[Seriously?] New MOOC: Breaking Up Peaceful Protests

Kooky news.
The pop-up park put up by the Wageningen New Mobility Action Group last April in the Radix car park was sawn to pieces and removed within a day. Photo Resource

How can universities discourage activist students? This is the key question addressed in the new MOOC ‘Breaking Up Peaceful Student Protests on Global Socio-Environmental Challenges’.

The course was developed in partnership with Groningen University, Erasmus University in Rotterdam and the University of Amsterdam. The partner universities will give guest lectures on topics such as ending the peaceful occupation of university buildings by students. ‘If you are tactically smart and keep on at them long enough, the police will come in the end,’ says Groningen guest lecturer Jouke de Fiets. ‘Police officers usually rather enjoy pulling students off the stairs by their ankles.’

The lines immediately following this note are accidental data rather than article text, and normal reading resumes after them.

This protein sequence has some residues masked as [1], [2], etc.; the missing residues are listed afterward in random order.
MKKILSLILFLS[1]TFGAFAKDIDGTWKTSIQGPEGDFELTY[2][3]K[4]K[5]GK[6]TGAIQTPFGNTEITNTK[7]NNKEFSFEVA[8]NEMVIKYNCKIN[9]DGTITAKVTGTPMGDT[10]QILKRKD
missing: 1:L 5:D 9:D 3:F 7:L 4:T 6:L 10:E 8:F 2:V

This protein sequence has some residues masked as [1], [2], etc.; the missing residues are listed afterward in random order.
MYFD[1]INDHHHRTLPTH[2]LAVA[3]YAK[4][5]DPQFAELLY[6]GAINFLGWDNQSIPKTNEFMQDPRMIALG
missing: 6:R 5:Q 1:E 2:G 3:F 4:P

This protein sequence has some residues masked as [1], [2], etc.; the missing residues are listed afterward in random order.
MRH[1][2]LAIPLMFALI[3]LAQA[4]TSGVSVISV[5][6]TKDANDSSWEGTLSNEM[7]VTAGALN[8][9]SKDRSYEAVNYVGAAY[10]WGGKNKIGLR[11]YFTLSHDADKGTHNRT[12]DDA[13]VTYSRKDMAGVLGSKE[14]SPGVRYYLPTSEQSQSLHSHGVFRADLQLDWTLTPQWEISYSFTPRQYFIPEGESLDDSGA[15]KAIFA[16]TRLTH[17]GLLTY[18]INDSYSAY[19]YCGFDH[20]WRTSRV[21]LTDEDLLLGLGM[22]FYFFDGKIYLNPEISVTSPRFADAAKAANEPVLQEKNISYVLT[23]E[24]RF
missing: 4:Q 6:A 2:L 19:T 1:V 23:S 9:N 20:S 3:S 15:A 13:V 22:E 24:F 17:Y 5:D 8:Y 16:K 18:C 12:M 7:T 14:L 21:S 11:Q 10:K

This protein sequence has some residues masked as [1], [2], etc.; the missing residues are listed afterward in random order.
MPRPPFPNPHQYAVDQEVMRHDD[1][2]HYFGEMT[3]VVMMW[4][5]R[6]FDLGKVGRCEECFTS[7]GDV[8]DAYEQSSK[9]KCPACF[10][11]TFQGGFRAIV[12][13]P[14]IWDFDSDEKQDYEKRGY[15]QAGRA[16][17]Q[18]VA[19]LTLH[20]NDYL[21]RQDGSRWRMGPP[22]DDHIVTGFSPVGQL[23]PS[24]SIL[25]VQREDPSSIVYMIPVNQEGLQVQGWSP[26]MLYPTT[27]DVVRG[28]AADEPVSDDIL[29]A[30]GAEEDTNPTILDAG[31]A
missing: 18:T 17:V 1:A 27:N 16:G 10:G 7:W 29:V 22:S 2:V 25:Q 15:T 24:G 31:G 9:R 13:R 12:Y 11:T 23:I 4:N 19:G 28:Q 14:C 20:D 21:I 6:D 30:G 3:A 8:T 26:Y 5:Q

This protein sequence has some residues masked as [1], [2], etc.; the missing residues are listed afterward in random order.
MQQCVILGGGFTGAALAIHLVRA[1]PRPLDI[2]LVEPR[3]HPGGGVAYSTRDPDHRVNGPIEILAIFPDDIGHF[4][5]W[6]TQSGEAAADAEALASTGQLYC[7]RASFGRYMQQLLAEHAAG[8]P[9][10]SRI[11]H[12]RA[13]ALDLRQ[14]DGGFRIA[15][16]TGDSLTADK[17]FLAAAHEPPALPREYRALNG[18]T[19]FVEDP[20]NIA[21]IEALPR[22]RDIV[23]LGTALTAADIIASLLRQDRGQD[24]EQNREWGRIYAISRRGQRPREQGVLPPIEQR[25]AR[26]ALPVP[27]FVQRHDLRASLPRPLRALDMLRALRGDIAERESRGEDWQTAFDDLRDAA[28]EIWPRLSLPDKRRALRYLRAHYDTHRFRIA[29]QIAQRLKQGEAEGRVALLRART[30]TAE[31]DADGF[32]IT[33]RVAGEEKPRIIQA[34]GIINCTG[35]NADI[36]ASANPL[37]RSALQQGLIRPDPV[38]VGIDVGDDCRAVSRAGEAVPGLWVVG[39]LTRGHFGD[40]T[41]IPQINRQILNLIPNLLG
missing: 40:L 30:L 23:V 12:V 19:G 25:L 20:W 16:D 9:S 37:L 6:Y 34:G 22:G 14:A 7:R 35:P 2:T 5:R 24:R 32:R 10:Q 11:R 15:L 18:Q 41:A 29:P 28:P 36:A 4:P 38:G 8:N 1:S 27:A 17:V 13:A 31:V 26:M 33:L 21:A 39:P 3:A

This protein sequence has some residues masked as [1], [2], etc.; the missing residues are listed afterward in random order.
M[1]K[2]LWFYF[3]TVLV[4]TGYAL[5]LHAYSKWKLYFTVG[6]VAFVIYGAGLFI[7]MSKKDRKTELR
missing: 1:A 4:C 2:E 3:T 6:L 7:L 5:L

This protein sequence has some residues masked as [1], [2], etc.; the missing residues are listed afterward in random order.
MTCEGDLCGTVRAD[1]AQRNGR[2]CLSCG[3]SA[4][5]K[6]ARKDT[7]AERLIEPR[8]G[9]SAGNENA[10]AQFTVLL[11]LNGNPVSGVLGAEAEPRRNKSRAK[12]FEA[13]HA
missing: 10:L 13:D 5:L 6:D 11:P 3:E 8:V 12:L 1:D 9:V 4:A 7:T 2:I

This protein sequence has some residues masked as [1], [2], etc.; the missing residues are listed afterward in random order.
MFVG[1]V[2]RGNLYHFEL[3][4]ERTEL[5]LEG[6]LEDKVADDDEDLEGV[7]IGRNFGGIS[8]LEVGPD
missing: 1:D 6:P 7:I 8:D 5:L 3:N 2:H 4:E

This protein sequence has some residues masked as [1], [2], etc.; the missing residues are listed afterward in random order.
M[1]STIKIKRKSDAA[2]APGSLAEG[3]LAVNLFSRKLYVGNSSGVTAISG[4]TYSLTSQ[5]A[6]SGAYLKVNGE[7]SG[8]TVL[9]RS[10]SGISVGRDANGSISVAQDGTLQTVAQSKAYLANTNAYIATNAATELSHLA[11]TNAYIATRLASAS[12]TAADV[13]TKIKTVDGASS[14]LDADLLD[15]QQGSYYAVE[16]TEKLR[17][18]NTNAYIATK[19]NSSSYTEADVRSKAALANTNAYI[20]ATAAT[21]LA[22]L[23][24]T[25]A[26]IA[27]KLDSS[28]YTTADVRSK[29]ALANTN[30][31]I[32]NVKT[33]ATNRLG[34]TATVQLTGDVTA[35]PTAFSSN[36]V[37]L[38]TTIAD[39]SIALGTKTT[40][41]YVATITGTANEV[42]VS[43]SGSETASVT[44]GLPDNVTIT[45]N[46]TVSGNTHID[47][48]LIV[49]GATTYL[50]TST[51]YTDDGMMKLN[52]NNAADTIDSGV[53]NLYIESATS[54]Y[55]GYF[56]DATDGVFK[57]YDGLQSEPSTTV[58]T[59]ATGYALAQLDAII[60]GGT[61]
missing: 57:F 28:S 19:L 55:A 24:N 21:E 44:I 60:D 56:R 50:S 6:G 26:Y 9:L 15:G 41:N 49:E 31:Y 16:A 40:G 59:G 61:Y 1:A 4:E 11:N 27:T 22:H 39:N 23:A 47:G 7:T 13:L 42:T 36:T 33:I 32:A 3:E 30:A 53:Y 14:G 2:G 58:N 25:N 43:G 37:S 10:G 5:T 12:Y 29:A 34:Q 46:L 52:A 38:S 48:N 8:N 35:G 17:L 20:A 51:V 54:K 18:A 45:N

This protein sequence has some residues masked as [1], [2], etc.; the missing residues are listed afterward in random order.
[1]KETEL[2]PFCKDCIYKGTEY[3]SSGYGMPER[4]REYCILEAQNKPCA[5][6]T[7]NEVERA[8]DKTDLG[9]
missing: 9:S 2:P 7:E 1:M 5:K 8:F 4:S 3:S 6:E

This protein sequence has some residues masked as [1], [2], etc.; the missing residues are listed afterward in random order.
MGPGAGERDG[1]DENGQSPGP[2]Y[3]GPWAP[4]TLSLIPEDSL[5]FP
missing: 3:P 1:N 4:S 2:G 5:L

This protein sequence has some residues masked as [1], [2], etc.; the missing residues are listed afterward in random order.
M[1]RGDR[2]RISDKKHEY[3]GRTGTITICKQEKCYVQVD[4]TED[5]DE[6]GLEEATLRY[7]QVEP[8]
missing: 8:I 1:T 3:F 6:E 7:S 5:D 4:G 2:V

In his experience, universities don’t need to worry about bad press. ‘You can trust the strong arm of the law to downplay the situation. Even if a lecturer is black and blue from the blows, the police will still tell the press the violence used was negligible.’

Applied research by his Rotterdam colleague Kate El Bynk supports this conclusion. She also has a tip. ‘Drop a hint to the police that there might be members of Extinction Rebellion, Occupy or Greenpeace among the demonstrators.

This series of lectures is not for people who are upright when it comes to their principles

That gives them a great excuse to intervene early and take a hard line. In our case, they said “Perhaps we intervened too early, but that also means it can’t get out of hand”. Brilliant, don’t you think?’

Wageningen experts will be in charge of the practical activities. They include sawing through activist equipment, unblindfolding statues at speed (who can set a new Wageningen record?!) and kowtowing to the fossil-fuel and meat industries. ‘Participants will be expected to demonstrate sufficient flexibility in a physical test,’ explains Professional Education coordinator Ben de Zaak. ‘This series of lectures is not for people who are upright or straight as a die when it comes to their principles.’

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